City of El Paso v. High Ridge Construction, Inc
In City of El Paso v. High Ridge Construction, Inc., 442 S.W.3d 660 (Tex. App.--El Paso 2014, pet. filed), the El Paso Court addressed a contract that required a contractor to weatherize private homes in a program funded by the federal government and administered by the City of El Paso. Id. at 663, 669.
After the City refused to pay for the materials and services provided by the contractor to various homeowners, the contractor sued. Id. at 664.
In its suit against the City, the contractor alleged that section 271.151 of the Local Government Code waived the City's immunity from suit. Id.
After it was sued, the City of El Paso filed a plea to the jurisdiction, claiming that it was immune from being sued by the contractor for nonpayment because it was not the recipient of the weatherization services. Id. at 664-65, 669.
After the trial court denied the City's plea, the City filed an interlocutory appeal. After examining whether High Ridge's claim involved the delivery of goods or services to the City, the El Paso Court explained that "the weatherization services provided by High Ridge to private residential properties did not provide a direct benefit to the City." Id. at 669-70.
The El Paso Court concluded that the services that High Ridge provided were "not the type of service contemplated by Section 271.152." Id. at 670.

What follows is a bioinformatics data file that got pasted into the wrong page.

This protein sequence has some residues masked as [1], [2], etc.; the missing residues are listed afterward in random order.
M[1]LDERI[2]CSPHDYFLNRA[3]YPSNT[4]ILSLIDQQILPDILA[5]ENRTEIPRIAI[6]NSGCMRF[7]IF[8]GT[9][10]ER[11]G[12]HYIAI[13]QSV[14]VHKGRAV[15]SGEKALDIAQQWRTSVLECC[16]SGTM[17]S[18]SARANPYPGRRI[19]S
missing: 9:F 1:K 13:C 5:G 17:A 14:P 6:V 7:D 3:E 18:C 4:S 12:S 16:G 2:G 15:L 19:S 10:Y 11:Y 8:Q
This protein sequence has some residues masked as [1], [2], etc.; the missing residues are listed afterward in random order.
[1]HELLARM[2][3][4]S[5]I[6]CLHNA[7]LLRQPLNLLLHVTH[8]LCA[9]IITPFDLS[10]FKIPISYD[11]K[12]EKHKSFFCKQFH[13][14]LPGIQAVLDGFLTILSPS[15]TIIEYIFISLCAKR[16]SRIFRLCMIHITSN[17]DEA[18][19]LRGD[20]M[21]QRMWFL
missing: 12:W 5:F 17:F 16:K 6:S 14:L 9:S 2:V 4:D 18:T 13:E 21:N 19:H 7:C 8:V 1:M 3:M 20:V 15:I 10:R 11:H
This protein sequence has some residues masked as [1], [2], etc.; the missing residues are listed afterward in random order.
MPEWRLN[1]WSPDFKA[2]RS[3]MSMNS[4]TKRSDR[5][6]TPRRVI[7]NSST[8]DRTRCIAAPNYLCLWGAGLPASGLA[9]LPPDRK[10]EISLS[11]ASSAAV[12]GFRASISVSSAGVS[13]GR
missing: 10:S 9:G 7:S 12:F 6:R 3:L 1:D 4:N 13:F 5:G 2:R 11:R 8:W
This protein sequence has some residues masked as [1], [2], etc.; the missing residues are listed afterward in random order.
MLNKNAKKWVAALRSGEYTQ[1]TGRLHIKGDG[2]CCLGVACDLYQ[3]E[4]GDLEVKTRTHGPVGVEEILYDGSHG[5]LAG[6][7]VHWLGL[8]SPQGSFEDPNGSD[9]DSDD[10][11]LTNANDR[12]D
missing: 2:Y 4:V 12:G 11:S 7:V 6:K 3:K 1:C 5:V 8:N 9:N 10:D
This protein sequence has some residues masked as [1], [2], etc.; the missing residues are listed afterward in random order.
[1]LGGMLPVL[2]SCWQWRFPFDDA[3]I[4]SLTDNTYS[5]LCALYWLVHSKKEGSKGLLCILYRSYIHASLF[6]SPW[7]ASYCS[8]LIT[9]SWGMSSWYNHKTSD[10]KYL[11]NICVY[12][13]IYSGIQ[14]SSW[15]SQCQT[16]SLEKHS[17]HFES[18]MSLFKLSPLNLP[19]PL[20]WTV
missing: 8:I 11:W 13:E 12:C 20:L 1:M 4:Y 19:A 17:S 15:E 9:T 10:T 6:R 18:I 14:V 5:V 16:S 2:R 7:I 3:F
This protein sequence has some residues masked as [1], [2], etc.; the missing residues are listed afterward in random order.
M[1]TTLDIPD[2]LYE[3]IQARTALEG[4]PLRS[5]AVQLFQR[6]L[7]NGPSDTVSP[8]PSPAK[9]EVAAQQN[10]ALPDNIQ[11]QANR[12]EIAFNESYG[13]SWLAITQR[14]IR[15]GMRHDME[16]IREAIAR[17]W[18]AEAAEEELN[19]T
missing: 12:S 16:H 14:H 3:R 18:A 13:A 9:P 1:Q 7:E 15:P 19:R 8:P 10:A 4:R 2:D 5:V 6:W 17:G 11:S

However, after rejecting the argument that the weatherization services were provided to the City, the El Paso Court then examined whether other provisions in the contract required that High Ridge provide goods or services to the City, even though those other services had not formed the basis of the claims High Ridge was making in its suit. Id.
Looking to the indemnity provision in the contract, the El Paso Court observed that High Ridge was required to indemnify the City against claims under the contract if such claims arose "out of High Ridge's activities under the contract." Id.
Looking to the warranty provision of the contract, the El Paso Court noted that High Ridge was required "to provide a one year warranty to the client and to the City for all weatherization work that High Ridge completed." Id.
Based on the contract's warranty and indemnity provisions, provisions that were not the subject of High Ridge's claimed breach, the El Paso Court concluded: "The warranty and indemnity provisions certainly operate as a direct benefit to the City." Id.